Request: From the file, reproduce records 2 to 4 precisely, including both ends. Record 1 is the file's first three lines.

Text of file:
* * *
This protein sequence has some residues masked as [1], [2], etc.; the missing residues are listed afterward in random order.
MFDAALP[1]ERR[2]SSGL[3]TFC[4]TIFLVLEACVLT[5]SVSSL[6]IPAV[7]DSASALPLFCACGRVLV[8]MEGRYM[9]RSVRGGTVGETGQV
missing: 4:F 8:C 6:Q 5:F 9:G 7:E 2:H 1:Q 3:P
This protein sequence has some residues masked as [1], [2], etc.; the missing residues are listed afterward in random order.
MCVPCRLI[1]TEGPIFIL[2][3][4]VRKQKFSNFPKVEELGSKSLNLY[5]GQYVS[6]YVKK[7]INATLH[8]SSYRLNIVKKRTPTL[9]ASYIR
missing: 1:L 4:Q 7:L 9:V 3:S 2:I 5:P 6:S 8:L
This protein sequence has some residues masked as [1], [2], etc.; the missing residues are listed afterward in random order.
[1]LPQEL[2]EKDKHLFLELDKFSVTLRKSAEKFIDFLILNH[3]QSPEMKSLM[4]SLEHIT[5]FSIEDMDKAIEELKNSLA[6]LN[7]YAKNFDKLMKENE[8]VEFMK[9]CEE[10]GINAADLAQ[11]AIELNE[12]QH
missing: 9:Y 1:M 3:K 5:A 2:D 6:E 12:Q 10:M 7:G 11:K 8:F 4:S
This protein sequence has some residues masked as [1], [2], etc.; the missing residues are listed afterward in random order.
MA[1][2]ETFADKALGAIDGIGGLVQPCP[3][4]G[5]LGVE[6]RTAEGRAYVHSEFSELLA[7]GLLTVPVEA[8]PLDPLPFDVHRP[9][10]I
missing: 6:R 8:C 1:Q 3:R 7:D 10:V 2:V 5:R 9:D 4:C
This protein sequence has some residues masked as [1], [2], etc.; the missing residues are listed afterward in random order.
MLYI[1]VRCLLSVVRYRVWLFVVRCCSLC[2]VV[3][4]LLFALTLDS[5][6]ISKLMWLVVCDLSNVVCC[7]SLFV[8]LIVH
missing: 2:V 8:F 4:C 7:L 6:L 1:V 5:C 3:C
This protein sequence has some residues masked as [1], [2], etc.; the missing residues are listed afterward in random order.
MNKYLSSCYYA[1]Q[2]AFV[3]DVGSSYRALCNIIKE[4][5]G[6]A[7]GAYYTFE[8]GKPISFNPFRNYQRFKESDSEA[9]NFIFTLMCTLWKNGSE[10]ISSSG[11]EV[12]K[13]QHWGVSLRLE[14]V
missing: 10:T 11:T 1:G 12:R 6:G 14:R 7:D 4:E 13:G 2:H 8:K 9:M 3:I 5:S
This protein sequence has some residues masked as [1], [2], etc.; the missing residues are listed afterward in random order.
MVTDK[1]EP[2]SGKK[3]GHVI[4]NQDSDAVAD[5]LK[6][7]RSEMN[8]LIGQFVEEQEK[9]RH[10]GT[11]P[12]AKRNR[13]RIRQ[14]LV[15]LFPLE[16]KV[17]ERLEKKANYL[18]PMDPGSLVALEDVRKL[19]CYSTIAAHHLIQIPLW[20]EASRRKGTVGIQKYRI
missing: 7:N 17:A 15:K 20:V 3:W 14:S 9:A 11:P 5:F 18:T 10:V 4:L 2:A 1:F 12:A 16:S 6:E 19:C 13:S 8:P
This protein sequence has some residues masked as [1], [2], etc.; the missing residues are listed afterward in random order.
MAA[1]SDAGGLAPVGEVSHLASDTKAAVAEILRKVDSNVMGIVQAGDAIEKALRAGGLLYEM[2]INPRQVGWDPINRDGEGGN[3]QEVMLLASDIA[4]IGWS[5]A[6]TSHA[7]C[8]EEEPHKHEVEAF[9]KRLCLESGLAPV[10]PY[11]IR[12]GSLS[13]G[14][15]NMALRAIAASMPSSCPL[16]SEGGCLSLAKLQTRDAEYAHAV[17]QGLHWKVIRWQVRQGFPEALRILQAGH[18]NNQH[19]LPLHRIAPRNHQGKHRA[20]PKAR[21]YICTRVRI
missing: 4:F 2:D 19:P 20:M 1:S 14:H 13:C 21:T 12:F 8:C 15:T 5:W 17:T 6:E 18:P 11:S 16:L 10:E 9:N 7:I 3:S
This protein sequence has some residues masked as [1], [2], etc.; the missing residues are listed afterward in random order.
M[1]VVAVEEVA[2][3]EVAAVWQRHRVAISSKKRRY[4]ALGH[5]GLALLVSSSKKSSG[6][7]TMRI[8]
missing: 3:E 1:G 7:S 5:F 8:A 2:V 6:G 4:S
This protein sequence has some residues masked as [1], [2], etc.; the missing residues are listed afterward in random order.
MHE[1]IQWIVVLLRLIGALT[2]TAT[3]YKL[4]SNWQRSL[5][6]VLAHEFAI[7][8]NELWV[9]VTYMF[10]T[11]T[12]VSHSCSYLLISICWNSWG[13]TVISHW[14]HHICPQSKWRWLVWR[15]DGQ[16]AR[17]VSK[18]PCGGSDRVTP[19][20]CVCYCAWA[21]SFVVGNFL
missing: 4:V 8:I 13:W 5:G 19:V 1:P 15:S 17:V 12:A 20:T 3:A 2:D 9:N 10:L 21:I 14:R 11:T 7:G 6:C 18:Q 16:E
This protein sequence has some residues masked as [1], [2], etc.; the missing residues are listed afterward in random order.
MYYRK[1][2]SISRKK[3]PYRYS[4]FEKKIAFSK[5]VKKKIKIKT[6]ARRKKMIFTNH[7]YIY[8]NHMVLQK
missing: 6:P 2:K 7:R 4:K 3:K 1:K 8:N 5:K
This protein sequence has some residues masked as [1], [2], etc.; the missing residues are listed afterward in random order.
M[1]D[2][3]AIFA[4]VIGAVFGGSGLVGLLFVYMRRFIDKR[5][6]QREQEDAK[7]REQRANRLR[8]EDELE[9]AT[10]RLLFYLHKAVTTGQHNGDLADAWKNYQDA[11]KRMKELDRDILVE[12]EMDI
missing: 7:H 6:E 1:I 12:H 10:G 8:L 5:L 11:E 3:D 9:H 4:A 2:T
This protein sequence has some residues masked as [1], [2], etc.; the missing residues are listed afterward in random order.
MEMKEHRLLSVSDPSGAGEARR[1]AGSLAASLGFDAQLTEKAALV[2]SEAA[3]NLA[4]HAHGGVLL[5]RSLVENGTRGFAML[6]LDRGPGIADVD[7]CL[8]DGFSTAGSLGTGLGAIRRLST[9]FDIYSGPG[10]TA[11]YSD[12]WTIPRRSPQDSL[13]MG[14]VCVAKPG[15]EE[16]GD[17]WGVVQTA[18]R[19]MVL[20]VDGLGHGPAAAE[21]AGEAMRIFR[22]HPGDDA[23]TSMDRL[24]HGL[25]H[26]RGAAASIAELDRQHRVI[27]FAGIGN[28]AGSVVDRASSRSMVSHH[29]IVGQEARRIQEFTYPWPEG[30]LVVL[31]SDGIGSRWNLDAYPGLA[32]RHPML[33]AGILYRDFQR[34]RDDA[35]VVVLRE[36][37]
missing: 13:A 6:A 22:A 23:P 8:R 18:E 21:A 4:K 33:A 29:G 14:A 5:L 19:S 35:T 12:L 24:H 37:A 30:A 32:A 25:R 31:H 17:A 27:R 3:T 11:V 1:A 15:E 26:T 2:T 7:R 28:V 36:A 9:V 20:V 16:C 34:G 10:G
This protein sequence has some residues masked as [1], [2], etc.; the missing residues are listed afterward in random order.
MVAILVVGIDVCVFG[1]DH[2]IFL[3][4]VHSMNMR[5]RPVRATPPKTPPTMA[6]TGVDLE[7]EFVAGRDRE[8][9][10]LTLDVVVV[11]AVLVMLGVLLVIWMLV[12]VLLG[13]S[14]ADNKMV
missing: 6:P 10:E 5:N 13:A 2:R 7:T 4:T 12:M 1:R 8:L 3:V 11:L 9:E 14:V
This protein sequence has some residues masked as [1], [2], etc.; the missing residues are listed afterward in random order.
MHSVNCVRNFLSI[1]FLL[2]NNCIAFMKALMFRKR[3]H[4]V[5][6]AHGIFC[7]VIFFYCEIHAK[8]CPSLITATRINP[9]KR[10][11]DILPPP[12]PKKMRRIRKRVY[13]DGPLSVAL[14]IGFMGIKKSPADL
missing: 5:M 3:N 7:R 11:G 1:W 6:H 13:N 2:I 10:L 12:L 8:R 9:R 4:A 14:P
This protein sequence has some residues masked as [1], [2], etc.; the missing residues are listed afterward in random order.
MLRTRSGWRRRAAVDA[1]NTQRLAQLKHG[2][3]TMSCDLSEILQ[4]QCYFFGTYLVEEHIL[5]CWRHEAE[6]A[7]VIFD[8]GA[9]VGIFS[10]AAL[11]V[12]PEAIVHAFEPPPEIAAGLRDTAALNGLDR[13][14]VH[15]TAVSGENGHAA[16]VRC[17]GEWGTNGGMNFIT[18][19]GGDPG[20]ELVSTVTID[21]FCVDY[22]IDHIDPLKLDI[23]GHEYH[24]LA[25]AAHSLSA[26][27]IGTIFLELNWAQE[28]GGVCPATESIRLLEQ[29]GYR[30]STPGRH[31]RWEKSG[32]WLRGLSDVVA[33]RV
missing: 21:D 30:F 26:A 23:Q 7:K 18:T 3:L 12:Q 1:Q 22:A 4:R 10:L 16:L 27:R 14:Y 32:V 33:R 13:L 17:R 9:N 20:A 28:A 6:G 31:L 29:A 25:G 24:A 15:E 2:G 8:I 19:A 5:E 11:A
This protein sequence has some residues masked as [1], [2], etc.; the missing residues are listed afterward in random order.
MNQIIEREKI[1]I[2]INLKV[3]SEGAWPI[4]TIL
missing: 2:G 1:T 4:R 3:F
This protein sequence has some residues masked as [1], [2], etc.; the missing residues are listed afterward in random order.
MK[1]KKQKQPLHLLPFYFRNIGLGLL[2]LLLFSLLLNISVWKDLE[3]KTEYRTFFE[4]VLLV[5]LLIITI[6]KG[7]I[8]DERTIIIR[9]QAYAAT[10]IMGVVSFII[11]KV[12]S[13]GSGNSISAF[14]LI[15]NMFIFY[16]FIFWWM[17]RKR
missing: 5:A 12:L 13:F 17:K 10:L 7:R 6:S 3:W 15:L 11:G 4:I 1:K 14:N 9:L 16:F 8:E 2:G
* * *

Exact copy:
This protein sequence has some residues masked as [1], [2], etc.; the missing residues are listed afterward in random order.
MCVPCRLI[1]TEGPIFIL[2][3][4]VRKQKFSNFPKVEELGSKSLNLY[5]GQYVS[6]YVKK[7]INATLH[8]SSYRLNIVKKRTPTL[9]ASYIR
missing: 1:L 4:Q 7:L 9:V 3:S 2:I 5:P 6:S 8:L
This protein sequence has some residues masked as [1], [2], etc.; the missing residues are listed afterward in random order.
[1]LPQEL[2]EKDKHLFLELDKFSVTLRKSAEKFIDFLILNH[3]QSPEMKSLM[4]SLEHIT[5]FSIEDMDKAIEELKNSLA[6]LN[7]YAKNFDKLMKENE[8]VEFMK[9]CEE[10]GINAADLAQ[11]AIELNE[12]QH
missing: 9:Y 1:M 3:K 5:A 2:D 6:E 12:Q 10:M 7:G 11:K 8:F 4:S
This protein sequence has some residues masked as [1], [2], etc.; the missing residues are listed afterward in random order.
MA[1][2]ETFADKALGAIDGIGGLVQPCP[3][4]G[5]LGVE[6]RTAEGRAYVHSEFSELLA[7]GLLTVPVEA[8]PLDPLPFDVHRP[9][10]I
missing: 6:R 8:C 1:Q 3:R 7:D 10:V 2:V 5:R 9:D 4:C